• 9. Orbital Region  EYELIDS  MOVEMENTS OF EYELIDS
  • 10. Orbital Region  Orbits are a pair of bony cavities that contain: 1. Eyeballs 2. Associated muscles, nerves, vessels 3. Fats 4. Lacrimal apparatus.  Eyelids: Orbital opening is guarded by 2 thin, movable folds.  protect eye from injury & excessive light by their closure
  • 11. Eyelids a. Upper eyelid: is larger & more mobile.  Eye closed: it completely covers cornea of eye.  Eye open: looking straight ahead it covers upper margin of cornea. a. Lower eyelid: smaller & less mobile.  When eye open: lies just below cornea  When eye closed: rises only slightly.  Upper & Lower eyelids: meet at medial & lateral angles.  Palpebral fissure: elliptical opening between eyelids & is the entrance into conjunctival sac.
  • 12.
  • 13.  Superficial surface of eyelids: covered by skin  Deep surface: covered by mucous membrane called Conjunctiva.  Eyelashes: short, curved hairs on free edges of eyelids, arranged in double or triple rows at mucocutaneous junction.  Sebaceous glands (glands of Zeis): open directly into eyelash follicles.  Ciliary glands (glands of Moll): modified sweat glands, open separately between adjacent lashes.  Tarsal glands: long, modified sebaceous glands that pour their oily secretion onto margin of lid; their openings lie behind eyelashes. This oily material prevents overflow of tears & helps make the closed eyelids airtight.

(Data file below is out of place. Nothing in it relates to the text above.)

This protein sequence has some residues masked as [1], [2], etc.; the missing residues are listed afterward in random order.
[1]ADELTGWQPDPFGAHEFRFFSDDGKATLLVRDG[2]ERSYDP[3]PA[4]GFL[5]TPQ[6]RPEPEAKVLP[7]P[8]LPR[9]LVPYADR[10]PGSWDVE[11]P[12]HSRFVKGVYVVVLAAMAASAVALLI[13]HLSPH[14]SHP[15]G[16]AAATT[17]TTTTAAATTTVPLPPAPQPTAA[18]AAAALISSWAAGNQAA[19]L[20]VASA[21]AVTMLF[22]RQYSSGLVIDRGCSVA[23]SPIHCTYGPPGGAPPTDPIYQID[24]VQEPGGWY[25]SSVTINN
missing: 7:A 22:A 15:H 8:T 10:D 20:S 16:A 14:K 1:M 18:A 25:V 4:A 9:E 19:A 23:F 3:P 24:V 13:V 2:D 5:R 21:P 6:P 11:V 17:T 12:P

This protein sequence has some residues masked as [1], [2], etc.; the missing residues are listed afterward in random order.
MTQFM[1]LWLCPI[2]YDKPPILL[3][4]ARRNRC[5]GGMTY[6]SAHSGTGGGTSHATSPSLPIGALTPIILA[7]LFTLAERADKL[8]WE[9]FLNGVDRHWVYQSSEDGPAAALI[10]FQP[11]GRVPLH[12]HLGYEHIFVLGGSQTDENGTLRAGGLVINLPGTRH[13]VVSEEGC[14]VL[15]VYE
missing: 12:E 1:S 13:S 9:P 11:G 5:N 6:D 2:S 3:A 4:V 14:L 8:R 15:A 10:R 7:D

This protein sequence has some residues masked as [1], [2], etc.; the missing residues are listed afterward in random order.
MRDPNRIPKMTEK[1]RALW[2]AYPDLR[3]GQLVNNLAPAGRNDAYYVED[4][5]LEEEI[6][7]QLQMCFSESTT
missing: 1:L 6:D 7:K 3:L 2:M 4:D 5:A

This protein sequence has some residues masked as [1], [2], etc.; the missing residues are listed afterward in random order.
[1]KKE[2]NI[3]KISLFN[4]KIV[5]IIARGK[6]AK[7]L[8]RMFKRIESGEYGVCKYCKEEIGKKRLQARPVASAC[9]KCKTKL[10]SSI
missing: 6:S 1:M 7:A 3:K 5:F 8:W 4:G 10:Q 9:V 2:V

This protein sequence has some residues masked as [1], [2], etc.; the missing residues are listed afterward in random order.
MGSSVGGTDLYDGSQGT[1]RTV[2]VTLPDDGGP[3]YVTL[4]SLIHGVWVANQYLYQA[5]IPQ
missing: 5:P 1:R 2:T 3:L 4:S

• 14.
  • 15.
  • 16.  Lacus lacrimalis: small space which separates more rounded medial angle from eyeball  Caruncula lacrimalis: small, reddish yellow elevation in center of Lacus lacrimalis  Plica semilunaris: reddish semilunar fold, lies on lateral side of caruncle.  Papilla lacrimalis: Near medial angle of eye a small elevation. It projects into lacus  Punctum lacrimale: On summit of papilla is a small hole which leads into canaliculus lacrimalis.  Punctum & Canaliculus carry tears down into the nose
  • 17.
  • 18.
  • 19.  Conjunctiva: thin mucous membrane that lines eyelids & is reflected at superior & inferior fornices onto anterior surface of eyeball. Its epithelium is continuous with that of cornea.  Upper lateral part of superior fornix: pierced by ducts of lacrimal gland.  Conjunctival sac: Conjunctiva forms potential space, it opens at palpebral fissure.  Subtarsal sulcus: Beneath eyelid groove, it runs close to & parallel with margin of lid. It tends to trap small foreign particles introduced into conjunctival sac & clinically important
  • 20.